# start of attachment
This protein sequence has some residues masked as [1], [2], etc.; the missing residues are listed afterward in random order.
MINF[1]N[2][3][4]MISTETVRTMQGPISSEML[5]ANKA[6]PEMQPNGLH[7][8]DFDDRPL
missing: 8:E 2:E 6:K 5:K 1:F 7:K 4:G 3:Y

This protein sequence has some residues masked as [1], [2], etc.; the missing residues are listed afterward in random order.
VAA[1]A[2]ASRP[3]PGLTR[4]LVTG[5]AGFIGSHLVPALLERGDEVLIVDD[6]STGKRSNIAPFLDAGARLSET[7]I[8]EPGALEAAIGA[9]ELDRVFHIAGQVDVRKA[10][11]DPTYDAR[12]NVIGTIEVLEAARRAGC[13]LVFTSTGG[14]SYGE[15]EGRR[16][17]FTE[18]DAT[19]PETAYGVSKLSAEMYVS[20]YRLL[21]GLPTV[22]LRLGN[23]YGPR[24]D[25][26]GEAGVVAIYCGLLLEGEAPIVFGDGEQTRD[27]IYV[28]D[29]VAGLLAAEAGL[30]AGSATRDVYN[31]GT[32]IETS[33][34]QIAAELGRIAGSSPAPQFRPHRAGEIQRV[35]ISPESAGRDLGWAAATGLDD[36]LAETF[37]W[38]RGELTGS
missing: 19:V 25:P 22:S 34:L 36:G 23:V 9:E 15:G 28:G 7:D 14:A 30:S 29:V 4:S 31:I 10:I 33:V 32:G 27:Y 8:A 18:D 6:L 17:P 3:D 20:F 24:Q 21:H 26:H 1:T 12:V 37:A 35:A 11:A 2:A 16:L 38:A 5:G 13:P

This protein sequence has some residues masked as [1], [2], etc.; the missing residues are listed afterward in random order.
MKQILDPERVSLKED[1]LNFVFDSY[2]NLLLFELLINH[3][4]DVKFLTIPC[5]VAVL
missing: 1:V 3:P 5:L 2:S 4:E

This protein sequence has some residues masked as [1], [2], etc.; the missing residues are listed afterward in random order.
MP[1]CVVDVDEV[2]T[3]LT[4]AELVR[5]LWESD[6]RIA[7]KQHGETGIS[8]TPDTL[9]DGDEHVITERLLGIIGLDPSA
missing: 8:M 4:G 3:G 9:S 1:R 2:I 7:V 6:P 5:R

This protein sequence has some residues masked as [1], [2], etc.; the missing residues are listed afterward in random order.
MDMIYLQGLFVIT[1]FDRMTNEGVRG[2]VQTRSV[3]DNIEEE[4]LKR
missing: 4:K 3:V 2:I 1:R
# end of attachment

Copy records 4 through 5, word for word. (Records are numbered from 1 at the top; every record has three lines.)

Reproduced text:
This protein sequence has some residues masked as [1], [2], etc.; the missing residues are listed afterward in random order.
MP[1]CVVDVDEV[2]T[3]LT[4]AELVR[5]LWESD[6]RIA[7]KQHGETGIS[8]TPDTL[9]DGDEHVITERLLGIIGLDPSA
missing: 8:M 4:G 3:G 9:S 1:R 2:I 7:V 6:P 5:R

This protein sequence has some residues masked as [1], [2], etc.; the missing residues are listed afterward in random order.
MDMIYLQGLFVIT[1]FDRMTNEGVRG[2]VQTRSV[3]DNIEEE[4]LKR
missing: 4:K 3:V 2:I 1:R